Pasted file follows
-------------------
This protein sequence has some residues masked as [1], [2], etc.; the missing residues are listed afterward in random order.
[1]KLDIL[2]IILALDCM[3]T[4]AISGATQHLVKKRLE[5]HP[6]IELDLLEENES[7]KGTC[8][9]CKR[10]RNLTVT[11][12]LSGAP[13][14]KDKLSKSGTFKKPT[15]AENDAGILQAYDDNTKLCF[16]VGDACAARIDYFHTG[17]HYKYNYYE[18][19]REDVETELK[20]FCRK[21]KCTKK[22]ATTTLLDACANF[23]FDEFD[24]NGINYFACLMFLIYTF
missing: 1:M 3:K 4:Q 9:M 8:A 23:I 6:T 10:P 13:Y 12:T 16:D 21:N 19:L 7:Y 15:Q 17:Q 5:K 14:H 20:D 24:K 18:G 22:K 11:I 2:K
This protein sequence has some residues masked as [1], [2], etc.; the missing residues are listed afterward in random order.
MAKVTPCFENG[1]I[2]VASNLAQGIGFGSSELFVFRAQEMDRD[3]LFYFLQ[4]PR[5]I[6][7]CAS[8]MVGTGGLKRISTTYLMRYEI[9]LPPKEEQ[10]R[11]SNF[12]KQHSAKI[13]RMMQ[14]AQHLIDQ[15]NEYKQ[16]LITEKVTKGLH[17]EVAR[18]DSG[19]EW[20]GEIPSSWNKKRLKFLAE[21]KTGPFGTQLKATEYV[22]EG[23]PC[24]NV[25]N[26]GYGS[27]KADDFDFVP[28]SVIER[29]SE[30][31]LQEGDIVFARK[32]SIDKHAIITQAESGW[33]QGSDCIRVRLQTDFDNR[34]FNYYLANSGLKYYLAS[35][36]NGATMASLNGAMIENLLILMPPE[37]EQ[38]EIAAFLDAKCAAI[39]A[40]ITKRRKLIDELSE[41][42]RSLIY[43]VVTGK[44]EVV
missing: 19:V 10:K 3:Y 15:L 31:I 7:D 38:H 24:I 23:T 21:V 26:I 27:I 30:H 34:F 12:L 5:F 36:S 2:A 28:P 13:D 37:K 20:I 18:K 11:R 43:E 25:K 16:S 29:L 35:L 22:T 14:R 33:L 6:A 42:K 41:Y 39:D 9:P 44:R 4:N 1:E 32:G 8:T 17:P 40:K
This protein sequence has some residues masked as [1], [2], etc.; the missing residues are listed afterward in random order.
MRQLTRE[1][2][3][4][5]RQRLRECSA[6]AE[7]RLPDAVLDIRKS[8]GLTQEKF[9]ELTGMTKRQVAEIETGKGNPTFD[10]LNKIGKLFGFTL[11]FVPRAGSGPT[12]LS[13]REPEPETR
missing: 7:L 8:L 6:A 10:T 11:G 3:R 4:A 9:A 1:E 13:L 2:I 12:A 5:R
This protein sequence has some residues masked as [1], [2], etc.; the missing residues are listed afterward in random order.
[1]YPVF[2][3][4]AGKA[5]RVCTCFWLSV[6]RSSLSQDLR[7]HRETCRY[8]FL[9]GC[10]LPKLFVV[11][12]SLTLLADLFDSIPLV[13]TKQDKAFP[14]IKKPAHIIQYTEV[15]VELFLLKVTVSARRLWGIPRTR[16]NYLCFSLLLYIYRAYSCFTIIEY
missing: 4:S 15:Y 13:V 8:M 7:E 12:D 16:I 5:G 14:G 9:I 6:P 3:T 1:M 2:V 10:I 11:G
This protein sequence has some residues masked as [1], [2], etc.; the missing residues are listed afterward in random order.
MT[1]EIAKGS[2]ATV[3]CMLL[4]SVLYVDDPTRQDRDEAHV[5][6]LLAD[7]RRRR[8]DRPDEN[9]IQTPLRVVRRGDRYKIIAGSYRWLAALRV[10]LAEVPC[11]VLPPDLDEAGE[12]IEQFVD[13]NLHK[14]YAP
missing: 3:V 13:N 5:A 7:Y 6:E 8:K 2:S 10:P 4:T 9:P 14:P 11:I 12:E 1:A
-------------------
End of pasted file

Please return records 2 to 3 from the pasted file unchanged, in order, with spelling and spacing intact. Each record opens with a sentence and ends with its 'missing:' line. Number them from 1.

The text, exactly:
This protein sequence has some residues masked as [1], [2], etc.; the missing residues are listed afterward in random order.
MAKVTPCFENG[1]I[2]VASNLAQGIGFGSSELFVFRAQEMDRD[3]LFYFLQ[4]PR[5]I[6][7]CAS[8]MVGTGGLKRISTTYLMRYEI[9]LPPKEEQ[10]R[11]SNF[12]KQHSAKI[13]RMMQ[14]AQHLIDQ[15]NEYKQ[16]LITEKVTKGLH[17]EVAR[18]DSG[19]EW[20]GEIPSSWNKKRLKFLAE[21]KTGPFGTQLKATEYV[22]EG[23]PC[24]NV[25]N[26]GYGS[27]KADDFDFVP[28]SVIER[29]SE[30][31]LQEGDIVFARK[32]SIDKHAIITQAESGW[33]QGSDCIRVRLQTDFDNR[34]FNYYLANSGLKYYLAS[35][36]NGATMASLNGAMIENLLILMPPE[37]EQ[38]EIAAFLDAKCAAI[39]A[40]ITKRRKLIDELSE[41][42]RSLIY[43]VVTGK[44]EVV
missing: 19:V 10:K 3:Y 15:L 31:I 7:D 38:H 24:I 23:T 21:V 26:I 27:I 30:H 34:F 12:L 5:F 36:S 2:A 28:P 13:D 37:K 20:I 18:K 11:R 43:E 25:K 16:S 29:L 35:L 22:T 14:R 33:L 6:A 42:K 41:Y 39:D 9:P 44:R 4:N 1:E 32:G 8:T 17:P 40:K
This protein sequence has some residues masked as [1], [2], etc.; the missing residues are listed afterward in random order.
MRQLTRE[1][2][3][4][5]RQRLRECSA[6]AE[7]RLPDAVLDIRKS[8]GLTQEKF[9]ELTGMTKRQVAEIETGKGNPTFD[10]LNKIGKLFGFTL[11]FVPRAGSGPT[12]LS[13]REPEPETR
missing: 7:L 8:L 6:A 10:T 11:G 3:R 4:A 9:A 1:E 13:L 2:I 12:A 5:R